Workfare is another policy idea whose time finally seems to have come, with both Labour and the Conservatives signed up to its basic principles, which are largely derived from the United States’ welfare reforms of the 1990s. Our 2007 report Working Welfare by Katharine Hirst provides an excellent guide to these reforms, and the lessons the UK can learn from them.
The primary feature of ‘workfare’ is that all unemployed people seeking state support should face immediate work requirements – no work, no benefits. Subsidized jobs and compulsory work experience should be the preferred options, but if no such employment can be found then welfare claimants should have to do community service. Those with severe education deficiencies may undergo training, while claimants with alcohol and drug problems would be expected to undergo treatment. The key here is to make taxpayer support something which must be earned – not something to which one is simply entitled. The point is to prevent dependency becoming pathological, and to get unemployed Britons working again.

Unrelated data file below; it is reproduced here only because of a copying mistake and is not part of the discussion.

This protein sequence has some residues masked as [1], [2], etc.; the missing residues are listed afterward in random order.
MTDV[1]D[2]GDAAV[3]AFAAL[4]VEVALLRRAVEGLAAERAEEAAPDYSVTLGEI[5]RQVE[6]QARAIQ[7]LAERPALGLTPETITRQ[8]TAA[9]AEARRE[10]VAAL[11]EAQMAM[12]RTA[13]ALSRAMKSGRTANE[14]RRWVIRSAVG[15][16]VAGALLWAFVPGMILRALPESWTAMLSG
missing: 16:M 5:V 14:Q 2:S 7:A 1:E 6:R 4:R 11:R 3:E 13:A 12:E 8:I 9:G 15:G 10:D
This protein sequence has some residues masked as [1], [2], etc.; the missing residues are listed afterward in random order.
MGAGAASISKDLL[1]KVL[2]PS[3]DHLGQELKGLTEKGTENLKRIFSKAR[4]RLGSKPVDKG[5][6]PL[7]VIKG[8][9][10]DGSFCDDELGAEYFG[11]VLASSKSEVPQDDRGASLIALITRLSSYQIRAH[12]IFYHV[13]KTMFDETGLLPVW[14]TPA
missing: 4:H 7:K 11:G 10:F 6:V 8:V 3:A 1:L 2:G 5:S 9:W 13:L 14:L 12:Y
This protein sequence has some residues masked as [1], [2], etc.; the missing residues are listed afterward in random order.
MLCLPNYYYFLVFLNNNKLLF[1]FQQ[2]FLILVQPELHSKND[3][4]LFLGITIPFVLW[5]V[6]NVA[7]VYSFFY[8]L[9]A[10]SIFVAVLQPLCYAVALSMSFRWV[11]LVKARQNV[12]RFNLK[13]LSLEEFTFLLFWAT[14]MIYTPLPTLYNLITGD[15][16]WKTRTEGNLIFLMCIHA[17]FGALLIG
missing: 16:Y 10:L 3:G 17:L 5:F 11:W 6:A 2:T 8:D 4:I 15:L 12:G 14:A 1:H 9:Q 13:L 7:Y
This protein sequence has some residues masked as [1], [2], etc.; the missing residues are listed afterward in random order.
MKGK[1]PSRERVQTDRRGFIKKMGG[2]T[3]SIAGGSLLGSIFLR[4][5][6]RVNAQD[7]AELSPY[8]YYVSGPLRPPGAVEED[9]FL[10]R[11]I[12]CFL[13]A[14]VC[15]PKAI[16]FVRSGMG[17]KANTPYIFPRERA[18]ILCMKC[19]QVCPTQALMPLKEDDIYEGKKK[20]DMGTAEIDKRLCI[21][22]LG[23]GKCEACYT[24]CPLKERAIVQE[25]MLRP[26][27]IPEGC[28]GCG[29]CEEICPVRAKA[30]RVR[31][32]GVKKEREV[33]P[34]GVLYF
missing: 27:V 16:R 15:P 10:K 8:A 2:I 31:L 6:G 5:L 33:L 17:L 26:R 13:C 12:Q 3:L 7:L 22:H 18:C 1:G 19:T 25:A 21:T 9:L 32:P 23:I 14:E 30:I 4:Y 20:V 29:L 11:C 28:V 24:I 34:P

The other main feature of workfare is that it involves contracting out welfare provision to competing private and voluntary agencies, who would be paid according to their results. In other words, for each individual claimant they would receive part of their payment only when that claimant has found work and kept a job for a specified period of time. The longer someone had previously been without work, the greater the performance bonus for the provider would be. Thus there would be a strong incentive towards active, individually-tailored welfare provision that focused on re-entry into the labour market.
This much seems to be well-understood among policymakers. There is also an appreciation of the importance of simplifying the benefits system – perhaps replacing the current 50-or-so separate benefits with just two or three basic ones – while paying particular attention to marginal tax rates for those moving from welfare to work, to ensure that work always pays. But one thing which has largely been overlooked, and which played an important role in the success of the American reforms, is decentralization. Since the cost of living varies across the country, so too should benefit levels (and, indeed, the minimum wage, if we must have one). Over time, this ought to become one of the functions of local councils.